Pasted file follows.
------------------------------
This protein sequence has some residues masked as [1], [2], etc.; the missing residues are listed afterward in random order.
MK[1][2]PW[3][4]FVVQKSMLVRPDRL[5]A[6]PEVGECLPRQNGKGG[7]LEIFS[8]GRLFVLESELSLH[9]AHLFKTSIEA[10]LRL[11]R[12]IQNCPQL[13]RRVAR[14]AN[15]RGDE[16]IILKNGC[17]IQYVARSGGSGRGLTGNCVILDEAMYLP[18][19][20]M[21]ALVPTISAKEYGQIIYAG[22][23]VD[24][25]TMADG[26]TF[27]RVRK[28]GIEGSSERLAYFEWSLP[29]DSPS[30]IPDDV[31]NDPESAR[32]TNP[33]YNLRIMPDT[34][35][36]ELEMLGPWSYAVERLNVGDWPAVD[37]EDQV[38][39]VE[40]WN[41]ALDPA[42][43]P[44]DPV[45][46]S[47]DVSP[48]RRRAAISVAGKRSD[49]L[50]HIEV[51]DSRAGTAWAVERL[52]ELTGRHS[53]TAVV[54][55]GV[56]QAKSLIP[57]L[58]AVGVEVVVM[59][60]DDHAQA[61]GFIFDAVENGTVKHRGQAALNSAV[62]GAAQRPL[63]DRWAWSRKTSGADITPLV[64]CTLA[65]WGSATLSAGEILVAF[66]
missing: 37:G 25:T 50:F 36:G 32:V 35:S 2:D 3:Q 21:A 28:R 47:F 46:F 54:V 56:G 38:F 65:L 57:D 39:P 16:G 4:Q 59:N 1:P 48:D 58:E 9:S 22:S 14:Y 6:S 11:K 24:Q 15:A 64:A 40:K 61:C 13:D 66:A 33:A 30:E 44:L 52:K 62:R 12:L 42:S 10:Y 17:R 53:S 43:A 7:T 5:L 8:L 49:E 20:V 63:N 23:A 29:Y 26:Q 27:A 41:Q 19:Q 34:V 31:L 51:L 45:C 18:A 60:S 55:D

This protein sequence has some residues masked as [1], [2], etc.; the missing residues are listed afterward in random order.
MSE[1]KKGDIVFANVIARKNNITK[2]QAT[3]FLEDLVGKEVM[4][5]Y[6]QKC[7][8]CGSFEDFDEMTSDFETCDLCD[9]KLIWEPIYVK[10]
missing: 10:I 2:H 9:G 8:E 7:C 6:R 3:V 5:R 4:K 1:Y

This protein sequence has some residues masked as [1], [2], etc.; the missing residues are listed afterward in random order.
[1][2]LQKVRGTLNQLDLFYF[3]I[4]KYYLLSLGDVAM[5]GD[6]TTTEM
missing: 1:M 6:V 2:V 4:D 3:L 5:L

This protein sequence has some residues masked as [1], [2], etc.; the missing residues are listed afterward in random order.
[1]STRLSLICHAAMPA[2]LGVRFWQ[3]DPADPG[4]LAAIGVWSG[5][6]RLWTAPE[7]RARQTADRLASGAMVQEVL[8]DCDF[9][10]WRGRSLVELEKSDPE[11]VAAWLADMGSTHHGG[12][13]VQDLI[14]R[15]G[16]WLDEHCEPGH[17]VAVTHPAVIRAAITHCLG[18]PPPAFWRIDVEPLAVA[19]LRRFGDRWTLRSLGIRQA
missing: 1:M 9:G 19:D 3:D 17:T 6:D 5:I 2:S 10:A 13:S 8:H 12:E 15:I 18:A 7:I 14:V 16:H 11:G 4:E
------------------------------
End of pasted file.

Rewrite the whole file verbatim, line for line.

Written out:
This protein sequence has some residues masked as [1], [2], etc.; the missing residues are listed afterward in random order.
MK[1][2]PW[3][4]FVVQKSMLVRPDRL[5]A[6]PEVGECLPRQNGKGG[7]LEIFS[8]GRLFVLESELSLH[9]AHLFKTSIEA[10]LRL[11]R[12]IQNCPQL[13]RRVAR[14]AN[15]RGDE[16]IILKNGC[17]IQYVARSGGSGRGLTGNCVILDEAMYLP[18][19][20]M[21]ALVPTISAKEYGQIIYAG[22][23]VD[24][25]TMADG[26]TF[27]RVRK[28]GIEGSSERLAYFEWSLP[29]DSPS[30]IPDDV[31]NDPESAR[32]TNP[33]YNLRIMPDT[34][35][36]ELEMLGPWSYAVERLNVGDWPAVD[37]EDQV[38][39]VE[40]WN[41]ALDPA[42][43]P[44]DPV[45][46]S[47]DVSP[48]RRRAAISVAGKRSD[49]L[50]HIEV[51]DSRAGTAWAVERL[52]ELTGRHS[53]TAVV[54][55]GV[56]QAKSLIP[57]L[58]AVGVEVVVM[59][60]DDHAQA[61]GFIFDAVENGTVKHRGQAALNSAV[62]GAAQRPL[63]DRWAWSRKTSGADITPLV[64]CTLA[65]WGSATLSAGEILVAF[66]
missing: 37:G 25:T 50:F 36:G 32:V 35:S 2:D 3:Q 21:A 28:R 47:F 46:F 54:V 56:G 38:F 65:L 57:D 39:P 16:G 4:Q 59:N 1:P 48:D 58:E 9:S 22:S 14:Y 6:S 11:K 24:Q 15:A 64:A 40:K 61:C 13:D 66:A 33:A 30:E 44:L 52:K 62:R 12:L 42:S 10:Y 17:R 53:S 43:A 7:T 5:L 8:L 49:E 20:V 63:N 23:A 29:Y 26:Q 27:A 41:Q 19:Q 34:V 31:L 51:L 45:C 18:A 60:S 55:D

This protein sequence has some residues masked as [1], [2], etc.; the missing residues are listed afterward in random order.
MSE[1]KKGDIVFANVIARKNNITK[2]QAT[3]FLEDLVGKEVM[4][5]Y[6]QKC[7][8]CGSFEDFDEMTSDFETCDLCD[9]KLIWEPIYVK[10]
missing: 10:I 2:H 9:G 8:E 7:C 6:R 3:V 5:R 4:K 1:Y

This protein sequence has some residues masked as [1], [2], etc.; the missing residues are listed afterward in random order.
[1][2]LQKVRGTLNQLDLFYF[3]I[4]KYYLLSLGDVAM[5]GD[6]TTTEM
missing: 1:M 6:V 2:V 4:D 3:L 5:L

This protein sequence has some residues masked as [1], [2], etc.; the missing residues are listed afterward in random order.
[1]STRLSLICHAAMPA[2]LGVRFWQ[3]DPADPG[4]LAAIGVWSG[5][6]RLWTAPE[7]RARQTADRLASGAMVQEVL[8]DCDF[9][10]WRGRSLVELEKSDPE[11]VAAWLADMGSTHHGG[12][13]VQDLI[14]R[15]G[16]WLDEHCEPGH[17]VAVTHPAVIRAAITHCLG[18]PPPAFWRIDVEPLAVA[19]LRRFGDRWTLRSLGIRQA
missing: 1:M 9:G 19:D 3:D 17:T 6:D 5:I 2:S 10:A 13:S 8:H 12:E 15:I 18:A 7:I 14:V 16:H 11:G 4:E